The Director of the Bureau of Prisons, in accordance with the Regulatory Flexibility Act (5 U.S.C. 605(b)), has reviewed this regulation and by approving it certifies that this regulation will not have a significant economic impact upon a substantial number of small entities for the following reasons: This rule pertains to the correctional management of offenders committed to the custody of the Attorney General or the Director of the Bureau of Prisons, and its economic impact is limited to the Bureau's appropriated funds.

Unfunded Mandates Reform Act of 1995

This rule will not result in the expenditure by State, local and tribal governments, in the aggregate, or by the private sector, of $100,000,000 or more in any one year, and it will not significantly or uniquely affect small governments. Therefore, no actions were deemed necessary under the provisions of the Unfunded Mandates Reform Act of 1995.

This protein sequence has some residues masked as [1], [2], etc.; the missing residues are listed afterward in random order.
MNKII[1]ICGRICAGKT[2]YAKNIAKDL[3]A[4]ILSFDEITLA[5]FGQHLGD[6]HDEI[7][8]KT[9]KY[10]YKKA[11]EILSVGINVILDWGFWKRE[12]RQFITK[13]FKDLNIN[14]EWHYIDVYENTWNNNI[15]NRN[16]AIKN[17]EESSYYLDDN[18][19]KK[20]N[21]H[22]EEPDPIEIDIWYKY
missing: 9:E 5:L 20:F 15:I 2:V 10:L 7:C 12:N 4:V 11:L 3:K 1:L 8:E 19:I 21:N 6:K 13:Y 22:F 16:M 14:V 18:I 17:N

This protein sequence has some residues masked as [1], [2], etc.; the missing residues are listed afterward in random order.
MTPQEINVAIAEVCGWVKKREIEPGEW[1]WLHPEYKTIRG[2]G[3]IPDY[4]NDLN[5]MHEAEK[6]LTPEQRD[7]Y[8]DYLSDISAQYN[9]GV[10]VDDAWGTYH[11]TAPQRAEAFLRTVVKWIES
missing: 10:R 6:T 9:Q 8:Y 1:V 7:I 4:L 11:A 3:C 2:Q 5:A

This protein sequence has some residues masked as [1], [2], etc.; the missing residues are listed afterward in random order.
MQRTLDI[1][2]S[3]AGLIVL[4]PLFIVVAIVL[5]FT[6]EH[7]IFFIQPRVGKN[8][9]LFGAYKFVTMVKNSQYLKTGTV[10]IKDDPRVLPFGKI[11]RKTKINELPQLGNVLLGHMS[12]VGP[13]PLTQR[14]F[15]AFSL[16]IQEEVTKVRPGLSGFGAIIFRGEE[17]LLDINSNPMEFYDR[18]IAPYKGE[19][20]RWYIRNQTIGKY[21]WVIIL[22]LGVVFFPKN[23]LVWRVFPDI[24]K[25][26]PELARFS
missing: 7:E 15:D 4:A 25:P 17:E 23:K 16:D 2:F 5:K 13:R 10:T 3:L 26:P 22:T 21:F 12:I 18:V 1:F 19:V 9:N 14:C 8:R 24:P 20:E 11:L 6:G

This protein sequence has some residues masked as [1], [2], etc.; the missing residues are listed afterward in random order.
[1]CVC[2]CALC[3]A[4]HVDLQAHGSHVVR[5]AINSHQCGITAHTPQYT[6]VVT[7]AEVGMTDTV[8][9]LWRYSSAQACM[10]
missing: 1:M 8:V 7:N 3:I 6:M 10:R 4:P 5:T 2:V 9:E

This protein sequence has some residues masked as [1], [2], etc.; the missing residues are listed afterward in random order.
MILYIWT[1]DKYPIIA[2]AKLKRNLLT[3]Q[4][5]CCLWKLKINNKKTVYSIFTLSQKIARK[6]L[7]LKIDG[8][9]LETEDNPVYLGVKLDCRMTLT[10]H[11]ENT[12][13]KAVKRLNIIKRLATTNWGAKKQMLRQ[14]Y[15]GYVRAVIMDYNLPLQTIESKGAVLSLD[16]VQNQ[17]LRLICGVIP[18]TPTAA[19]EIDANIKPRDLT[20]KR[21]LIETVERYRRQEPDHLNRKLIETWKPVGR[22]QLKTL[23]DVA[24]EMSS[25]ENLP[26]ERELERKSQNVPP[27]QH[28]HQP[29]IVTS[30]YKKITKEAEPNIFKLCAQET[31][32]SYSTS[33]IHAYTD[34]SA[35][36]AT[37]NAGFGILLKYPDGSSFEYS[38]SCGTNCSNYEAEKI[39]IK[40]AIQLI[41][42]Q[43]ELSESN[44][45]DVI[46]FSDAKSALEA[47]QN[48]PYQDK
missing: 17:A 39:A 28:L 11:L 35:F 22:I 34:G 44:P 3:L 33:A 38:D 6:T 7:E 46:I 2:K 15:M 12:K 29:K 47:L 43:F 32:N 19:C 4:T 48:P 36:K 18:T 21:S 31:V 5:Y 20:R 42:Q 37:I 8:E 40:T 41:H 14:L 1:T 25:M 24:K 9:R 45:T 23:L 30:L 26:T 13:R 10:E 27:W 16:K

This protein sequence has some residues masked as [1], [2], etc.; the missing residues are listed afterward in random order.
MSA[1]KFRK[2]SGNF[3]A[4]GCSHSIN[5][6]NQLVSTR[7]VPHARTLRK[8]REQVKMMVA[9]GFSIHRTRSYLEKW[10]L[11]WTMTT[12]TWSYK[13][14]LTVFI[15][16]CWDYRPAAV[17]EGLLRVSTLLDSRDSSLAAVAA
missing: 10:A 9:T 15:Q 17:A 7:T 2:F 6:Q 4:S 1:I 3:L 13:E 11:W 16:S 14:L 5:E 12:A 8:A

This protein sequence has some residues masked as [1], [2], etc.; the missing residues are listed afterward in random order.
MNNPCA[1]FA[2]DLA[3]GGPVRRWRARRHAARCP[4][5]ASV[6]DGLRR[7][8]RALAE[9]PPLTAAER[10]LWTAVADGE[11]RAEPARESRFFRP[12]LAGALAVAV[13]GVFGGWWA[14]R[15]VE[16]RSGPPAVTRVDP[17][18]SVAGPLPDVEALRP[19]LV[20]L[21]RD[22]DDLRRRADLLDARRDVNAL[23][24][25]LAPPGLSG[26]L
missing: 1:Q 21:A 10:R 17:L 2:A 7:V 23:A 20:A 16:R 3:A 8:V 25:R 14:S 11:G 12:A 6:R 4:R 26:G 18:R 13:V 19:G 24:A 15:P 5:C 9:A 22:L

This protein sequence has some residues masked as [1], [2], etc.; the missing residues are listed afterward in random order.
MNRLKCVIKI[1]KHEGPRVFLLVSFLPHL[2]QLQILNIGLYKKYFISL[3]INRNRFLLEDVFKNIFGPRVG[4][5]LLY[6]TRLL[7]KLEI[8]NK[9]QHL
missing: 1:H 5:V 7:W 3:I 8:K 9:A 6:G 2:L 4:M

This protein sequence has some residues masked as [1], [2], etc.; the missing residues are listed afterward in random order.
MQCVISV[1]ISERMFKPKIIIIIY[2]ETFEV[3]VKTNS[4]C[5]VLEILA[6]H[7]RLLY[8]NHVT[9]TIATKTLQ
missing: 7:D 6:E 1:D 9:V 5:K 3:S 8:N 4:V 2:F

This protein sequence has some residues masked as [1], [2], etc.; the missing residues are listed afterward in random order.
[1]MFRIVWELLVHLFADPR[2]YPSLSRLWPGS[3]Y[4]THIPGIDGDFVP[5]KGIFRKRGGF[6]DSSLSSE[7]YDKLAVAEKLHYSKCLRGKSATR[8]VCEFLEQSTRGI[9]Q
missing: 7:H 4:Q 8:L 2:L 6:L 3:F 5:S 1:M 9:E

Small Business Regulatory Enforcement Fairness Act of 1996

This rule is not a major rule as defined by section 804 of the Small Business Regulatory Enforcement Fairness Act of 1996. This rule will not result in an annual effect on the economy of $100,000,000 or more; a major increase in costs or prices; or significant adverse effects on competition, employment, investment, productivity, innovation, or on the ability of United States-based companies to compete with foreign-based companies in domestic and export markets.

Plain Language Instructions

We try to write clearly. If you can suggest how to improve the clarity of these regulations, call or write Roy Nanovic at the address listed above.